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Improving 5k time

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I am trying to run 3 times per week at the moment. I am not following any particular programme, but using my Fitbit to track a 5k run. I basically run until I feel I need a breather,walk for a minute until I feel able to continue and then stop when I get to 5k.

I am not improving on my times though, so am wondering if I should be following some sort of progressive programme. My 5k time seems to average out at about 32 minutes: I would love to get it to under 30 minutes.

Any advice???
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Replies

  • lorrpb
    lorrpb Posts: 11,464 Member
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    I suggest you complete c25k to get the running down first. Go slow. Then do c210k to increase distance. That's supposed to improve your time in the shorter 5k.
  • TavistockToad
    TavistockToad Posts: 35,719 Member
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    Run further, slower.

    So run 4k, 4k, 6k next week then increase the long run slowly to 10k and the other shorter runs to 5k again.
  • dewd2
    dewd2 Posts: 2,445 Member
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    If you are new to running (6 months or less), skip the speed work and focus on increasing your distance only. Work up to 6 miles at a slow pace (you should be able to sing) once a week. Keep the other runs short (3-4 miles max also at a slow pace). Once you get to 6 miles without having to walk, enter a 5k race and you will be surprised how fast you are.

    If you have been running for a while, do the same thing but you can probably add some speed sessions in once a week (or every other week). The trick is to not over do these and back off immediately if you notice anything that hurts.

    Good luck.
  • MeanderingMammal
    MeanderingMammal Posts: 7,866 Member
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    Spitspot81 wrote: »
    I am trying to run 3 times per week at the moment. I am not following any particular programme, but using my Fitbit to track a 5k run. I basically run until I feel I need a breather,walk for a minute until I feel able to continue and then stop when I get to 5k.

    I am not improving on my times though, so am wondering if I should be following some sort of progressive programme. My 5k time seems to average out at about 32 minutes: I would love to get it to under 30 minutes.

    Any advice???

    Given that you're still not able to continuously run for 5K, I'd suggest a focus on getting to that first. That'll them give you a baseline.

    Generally what I'd advice for an entry level runner is then adding volume.

    The key to continuous running is to run at a sustainable pace, so slowing down your run portions until you don't need to drop to a walk.
  • jyamiolk
    jyamiolk Posts: 37 Member
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    Not sue if this is proper but I prefer to run intervals, even when I run a 5K. I run around a 6.5 - 7 minute mile for 2 minutes and then speed walk around 10 to 11 minute mile for a minute and repeat th interval. I end up averaging around a 8.3 to 8.5 minute mile and finish a 5k under 30 minutes. I have been doing this for close to a year. When I run 12 sets I finish at 4.6 miles. This is on a .25 mile track.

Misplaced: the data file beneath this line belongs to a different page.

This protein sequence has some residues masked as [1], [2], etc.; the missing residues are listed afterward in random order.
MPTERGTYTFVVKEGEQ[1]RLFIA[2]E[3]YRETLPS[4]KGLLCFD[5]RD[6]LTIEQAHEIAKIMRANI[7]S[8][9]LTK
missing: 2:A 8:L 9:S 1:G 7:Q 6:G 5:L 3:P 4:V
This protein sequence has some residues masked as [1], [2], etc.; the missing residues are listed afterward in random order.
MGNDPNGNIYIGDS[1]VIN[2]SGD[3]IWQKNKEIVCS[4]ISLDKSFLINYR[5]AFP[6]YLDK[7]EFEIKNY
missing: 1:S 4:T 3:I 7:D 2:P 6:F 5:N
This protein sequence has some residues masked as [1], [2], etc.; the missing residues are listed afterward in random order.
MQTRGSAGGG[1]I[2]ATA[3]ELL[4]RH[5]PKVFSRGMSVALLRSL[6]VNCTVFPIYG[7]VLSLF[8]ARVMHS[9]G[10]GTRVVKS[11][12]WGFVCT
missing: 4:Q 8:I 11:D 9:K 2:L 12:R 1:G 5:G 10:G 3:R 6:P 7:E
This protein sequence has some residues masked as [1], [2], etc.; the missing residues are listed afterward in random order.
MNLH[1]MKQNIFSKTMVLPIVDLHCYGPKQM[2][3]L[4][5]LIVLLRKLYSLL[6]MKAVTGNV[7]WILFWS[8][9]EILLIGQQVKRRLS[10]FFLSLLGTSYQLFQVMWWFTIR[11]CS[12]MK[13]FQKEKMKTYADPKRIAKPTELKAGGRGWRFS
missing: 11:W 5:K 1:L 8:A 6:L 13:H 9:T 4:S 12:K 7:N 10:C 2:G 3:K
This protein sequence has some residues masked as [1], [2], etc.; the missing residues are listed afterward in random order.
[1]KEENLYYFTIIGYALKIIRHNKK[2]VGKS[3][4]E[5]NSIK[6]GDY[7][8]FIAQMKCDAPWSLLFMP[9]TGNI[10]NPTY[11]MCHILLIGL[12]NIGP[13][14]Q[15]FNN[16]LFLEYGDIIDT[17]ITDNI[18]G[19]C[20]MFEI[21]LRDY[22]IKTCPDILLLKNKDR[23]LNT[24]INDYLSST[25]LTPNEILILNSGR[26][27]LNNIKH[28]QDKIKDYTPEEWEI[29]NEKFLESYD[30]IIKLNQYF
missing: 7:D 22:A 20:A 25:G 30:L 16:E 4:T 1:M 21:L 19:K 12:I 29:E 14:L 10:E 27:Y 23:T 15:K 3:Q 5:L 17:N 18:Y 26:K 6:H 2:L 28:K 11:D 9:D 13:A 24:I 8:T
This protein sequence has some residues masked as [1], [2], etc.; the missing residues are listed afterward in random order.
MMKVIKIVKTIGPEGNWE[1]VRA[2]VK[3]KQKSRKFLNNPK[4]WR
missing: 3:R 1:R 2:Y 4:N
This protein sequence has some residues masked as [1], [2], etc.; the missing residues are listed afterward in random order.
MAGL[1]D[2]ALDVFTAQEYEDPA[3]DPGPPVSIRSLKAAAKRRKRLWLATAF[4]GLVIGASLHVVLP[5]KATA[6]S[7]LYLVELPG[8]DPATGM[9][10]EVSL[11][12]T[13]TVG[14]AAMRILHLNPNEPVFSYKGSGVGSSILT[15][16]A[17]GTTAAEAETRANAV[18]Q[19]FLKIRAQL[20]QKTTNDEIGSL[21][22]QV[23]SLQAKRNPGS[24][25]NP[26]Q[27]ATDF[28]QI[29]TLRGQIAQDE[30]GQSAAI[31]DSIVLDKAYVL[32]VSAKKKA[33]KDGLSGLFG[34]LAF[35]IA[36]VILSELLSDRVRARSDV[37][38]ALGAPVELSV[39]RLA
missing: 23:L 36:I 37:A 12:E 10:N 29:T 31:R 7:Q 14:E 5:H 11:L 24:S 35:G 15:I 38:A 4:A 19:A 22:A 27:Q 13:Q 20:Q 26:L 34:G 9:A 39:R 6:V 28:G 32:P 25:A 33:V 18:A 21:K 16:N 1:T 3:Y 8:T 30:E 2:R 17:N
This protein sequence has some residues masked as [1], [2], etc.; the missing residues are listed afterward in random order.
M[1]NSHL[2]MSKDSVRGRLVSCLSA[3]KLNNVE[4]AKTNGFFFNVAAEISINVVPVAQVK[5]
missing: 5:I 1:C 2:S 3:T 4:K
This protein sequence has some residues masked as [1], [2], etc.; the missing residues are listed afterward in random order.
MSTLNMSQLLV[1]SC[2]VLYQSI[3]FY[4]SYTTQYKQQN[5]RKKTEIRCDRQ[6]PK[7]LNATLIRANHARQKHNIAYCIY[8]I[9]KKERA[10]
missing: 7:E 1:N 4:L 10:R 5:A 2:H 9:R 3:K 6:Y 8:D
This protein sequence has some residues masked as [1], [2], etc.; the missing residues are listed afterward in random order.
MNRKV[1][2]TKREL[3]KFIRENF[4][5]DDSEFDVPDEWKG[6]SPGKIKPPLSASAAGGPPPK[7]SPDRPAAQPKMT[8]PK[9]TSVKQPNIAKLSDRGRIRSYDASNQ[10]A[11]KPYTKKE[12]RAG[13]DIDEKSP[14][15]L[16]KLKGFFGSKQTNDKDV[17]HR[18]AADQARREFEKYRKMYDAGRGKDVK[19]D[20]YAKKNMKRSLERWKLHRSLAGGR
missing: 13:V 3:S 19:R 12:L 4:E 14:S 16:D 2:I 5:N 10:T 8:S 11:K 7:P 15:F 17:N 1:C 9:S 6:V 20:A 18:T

• ronocnikral
    ronocnikral Posts: 176 Member
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    jyamiolk wrote: »
    Not sue if this is proper but I prefer to run intervals, even when I run a 5K. I run around a 6.5 - 7 minute mile for 2 minutes and then speed walk around 10 to 11 minute mile for a minute and repeat th interval. I end up averaging around a 8.3 to 8.5 minute mile and finish a 5k under 30 minutes. I have been doing this for close to a year. When I run 12 sets I finish at 4.6 miles. This is on a .25 mile track.

    Depends on your goals, but for most people this is far from "proper."
  • MeanderingMammal
    MeanderingMammal Posts: 7,866 Member
    edited July 2017
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    jyamiolk wrote: »
    Not sue if this is proper but I prefer to run intervals, even when I run a 5K. I run around a 6.5 - 7 minute mile for 2 minutes and then speed walk around 10 to 11 minute mile for a minute and repeat th interval. I end up averaging around a 8.3 to 8.5 minute mile and finish a 5k under 30 minutes. I have been doing this for close to a year. When I run 12 sets I finish at 4.6 miles. This is on a .25 mile track.

    Depends on your goals, but for most people this is far from "proper."

    It's unusual intervals as far as Galloway running is concerned, but there is nothing inherently improper about a run/ walk approach. It's not something I'd expect to see in something as short as a 5K, but that doesn't make it wrong.
  • Philtex
    Philtex Posts: 991 Member
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    Given that you're still not able to continuously run for 5K, I'd suggest a focus on getting to that first. That'll them give you a baseline.

    Generally what I'd advice for an entry level runner is then adding volume.

    The key to continuous running is to run at a sustainable pace, so slowing down your run portions until you don't need to drop to a walk.

    This reply is worth repeating.
  • dewd2
    dewd2 Posts: 2,445 Member